A few weeks ago, after a stroll through the Forks Cemetery, I pondered a question here, after photographing a large monument that sits near the Calawah Way side of the Forks Cemetery…who was Henry Dunning? So I started to do some research to find out.
It was a few days later when Gary Peterson stopped in my office to ask if I had found out anything, I said yes thanks to the internet I had discovered a few things, and Gary shared that we have a cemetery … because Henry Dunning died!
Dunning’s death inspired Martha Merchant Maybury to donate the land that is now the Forks Cemetery, Dunning was the first occupant of what is now the cemetery. Later Maybury ‘moved’ her first husband to the Forks Cemetery; he had died in 1891 and may have initially been buried on the family’s property on Division Street.
Dunning died in Forks on July 30, 1894. Prior to the establishment of the Forks cemetery, most people were buried somewhere near their home; maybe Martha felt it was time for a change?
I found Henry Dunning’s Will online. He was born in Vermont around 1827. In Dunning’s Will, which was overseen by Martha’s brother Samuel Irwin, his estate was divided up between many Forks residents as well as the few businesses that were in operation at that time and one surviving relative.
It seems almost every resident in town had “attended” to him in his last days of sickness and received payment for doing so. Several residents received money for appraising Dunning’s belongings. John Sutherland, as in Lake Sutherland, was Dunning’s neighbor and friend. They lived near the south end of the Forks Prairie, near where Forks Outfitters is today.
Sutherland was paid $5 for one day of appraising services and witnessing the will.
Dunning’s assets that were appraised included a box stove worth $1, a cook stove worth $10, a bed worth $2, chairs and dishes $2, a cow worth $12, two plows worth $2.50, and a harness worth $1.50.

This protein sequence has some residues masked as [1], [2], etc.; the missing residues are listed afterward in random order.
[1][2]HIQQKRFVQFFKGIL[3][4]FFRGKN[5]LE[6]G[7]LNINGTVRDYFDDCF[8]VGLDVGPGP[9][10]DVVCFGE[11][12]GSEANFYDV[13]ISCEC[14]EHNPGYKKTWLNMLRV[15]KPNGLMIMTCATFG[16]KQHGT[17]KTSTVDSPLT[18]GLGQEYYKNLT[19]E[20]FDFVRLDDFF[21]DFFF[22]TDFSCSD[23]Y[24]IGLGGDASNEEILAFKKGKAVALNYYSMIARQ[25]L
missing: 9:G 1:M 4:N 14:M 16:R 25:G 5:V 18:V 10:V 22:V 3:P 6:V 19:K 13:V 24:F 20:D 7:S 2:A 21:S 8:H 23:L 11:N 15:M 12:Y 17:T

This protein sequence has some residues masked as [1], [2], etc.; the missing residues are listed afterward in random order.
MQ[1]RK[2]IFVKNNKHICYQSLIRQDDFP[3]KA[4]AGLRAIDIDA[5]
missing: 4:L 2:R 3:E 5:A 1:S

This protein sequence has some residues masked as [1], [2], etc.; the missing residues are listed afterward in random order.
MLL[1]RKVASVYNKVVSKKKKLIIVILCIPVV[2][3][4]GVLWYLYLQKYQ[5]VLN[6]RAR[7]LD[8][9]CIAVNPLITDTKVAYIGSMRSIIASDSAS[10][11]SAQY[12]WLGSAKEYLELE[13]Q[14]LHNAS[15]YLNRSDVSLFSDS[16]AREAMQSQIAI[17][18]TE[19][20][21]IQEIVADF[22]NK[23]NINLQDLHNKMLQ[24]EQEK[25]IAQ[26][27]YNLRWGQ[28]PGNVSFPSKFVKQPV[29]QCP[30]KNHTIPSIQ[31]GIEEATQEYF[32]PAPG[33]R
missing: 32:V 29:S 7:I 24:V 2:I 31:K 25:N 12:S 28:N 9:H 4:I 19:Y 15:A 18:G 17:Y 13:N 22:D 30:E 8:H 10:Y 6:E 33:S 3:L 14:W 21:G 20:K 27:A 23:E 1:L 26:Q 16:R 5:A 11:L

But wait … Dunning owned property, in Port Angeles, Kitsap County, and Seattle. He owned several lots on Byron St. near Lake Washington, okay in 1894 there wasn’t much there but still!
Despite his simple assets owned at his residence in Forks, where the land he lived on was valued at $30, Dunning set aside a good bit of cash to cover his final expenses.
The large monument that marks his final resting spot cost $100, the money was set aside in his will, and his estate administrator Sam Irwin was to make the purchase when he died. I can’t imagine how much it would have cost to ship it to Forks. According to the internet, $100 in 1894 money is almost $3,000 in 2019 money. He also set aside $3 to have someone build a picket fence around his gravemarker.
In Dunning’s Will, he stated, “I do not want my religious services held over my remains after death.”
In the listing of disbursement of funds, after his death, for his funeral service, the preacher got $20, I hope it was NOT over his remains!
According to the Will, Dunning only had one surviving relative, a nephew in New York.
Someday Forks should have a “Martha Merchant Maybury Day.” She is responsible for so many firsts in our community.
and … Finally … Happy Father’s Day!